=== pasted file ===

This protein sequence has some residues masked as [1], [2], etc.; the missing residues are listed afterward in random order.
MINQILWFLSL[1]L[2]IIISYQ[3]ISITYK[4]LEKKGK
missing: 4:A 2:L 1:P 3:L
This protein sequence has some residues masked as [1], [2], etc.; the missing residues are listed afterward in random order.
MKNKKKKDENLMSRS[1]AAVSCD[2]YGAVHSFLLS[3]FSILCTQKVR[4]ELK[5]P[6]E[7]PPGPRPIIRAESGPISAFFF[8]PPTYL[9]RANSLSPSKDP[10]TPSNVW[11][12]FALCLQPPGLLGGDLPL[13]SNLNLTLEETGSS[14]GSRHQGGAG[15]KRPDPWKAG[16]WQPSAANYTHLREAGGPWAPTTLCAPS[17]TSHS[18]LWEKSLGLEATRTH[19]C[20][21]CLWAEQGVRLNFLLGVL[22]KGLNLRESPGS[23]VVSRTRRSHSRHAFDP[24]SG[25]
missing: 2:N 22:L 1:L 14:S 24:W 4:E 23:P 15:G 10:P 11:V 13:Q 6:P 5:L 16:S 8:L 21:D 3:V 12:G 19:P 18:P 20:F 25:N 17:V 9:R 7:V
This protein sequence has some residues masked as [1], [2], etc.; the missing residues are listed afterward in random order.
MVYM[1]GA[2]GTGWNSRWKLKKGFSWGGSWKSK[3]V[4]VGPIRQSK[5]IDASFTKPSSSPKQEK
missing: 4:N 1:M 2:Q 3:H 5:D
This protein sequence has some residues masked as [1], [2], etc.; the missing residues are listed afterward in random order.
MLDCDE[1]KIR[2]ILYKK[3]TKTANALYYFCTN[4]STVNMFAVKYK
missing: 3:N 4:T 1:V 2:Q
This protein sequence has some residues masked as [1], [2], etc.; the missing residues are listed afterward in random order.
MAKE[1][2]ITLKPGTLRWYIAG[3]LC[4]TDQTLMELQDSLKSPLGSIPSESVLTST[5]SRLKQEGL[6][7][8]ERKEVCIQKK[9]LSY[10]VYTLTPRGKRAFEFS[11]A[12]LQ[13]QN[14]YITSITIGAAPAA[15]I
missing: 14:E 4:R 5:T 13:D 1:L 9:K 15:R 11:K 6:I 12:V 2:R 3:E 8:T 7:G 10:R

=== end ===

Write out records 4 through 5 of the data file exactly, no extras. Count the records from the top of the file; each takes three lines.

This protein sequence has some residues masked as [1], [2], etc.; the missing residues are listed afterward in random order.
MLDCDE[1]KIR[2]ILYKK[3]TKTANALYYFCTN[4]STVNMFAVKYK
missing: 3:N 4:T 1:V 2:Q
This protein sequence has some residues masked as [1], [2], etc.; the missing residues are listed afterward in random order.
MAKE[1][2]ITLKPGTLRWYIAG[3]LC[4]TDQTLMELQDSLKSPLGSIPSESVLTST[5]SRLKQEGL[6][7][8]ERKEVCIQKK[9]LSY[10]VYTLTPRGKRAFEFS[11]A[12]LQ[13]QN[14]YITSITIGAAPAA[15]I
missing: 14:E 4:R 5:T 13:D 1:L 9:K 15:R 11:K 6:I 12:V 2:R 3:E 8:T 7:G 10:R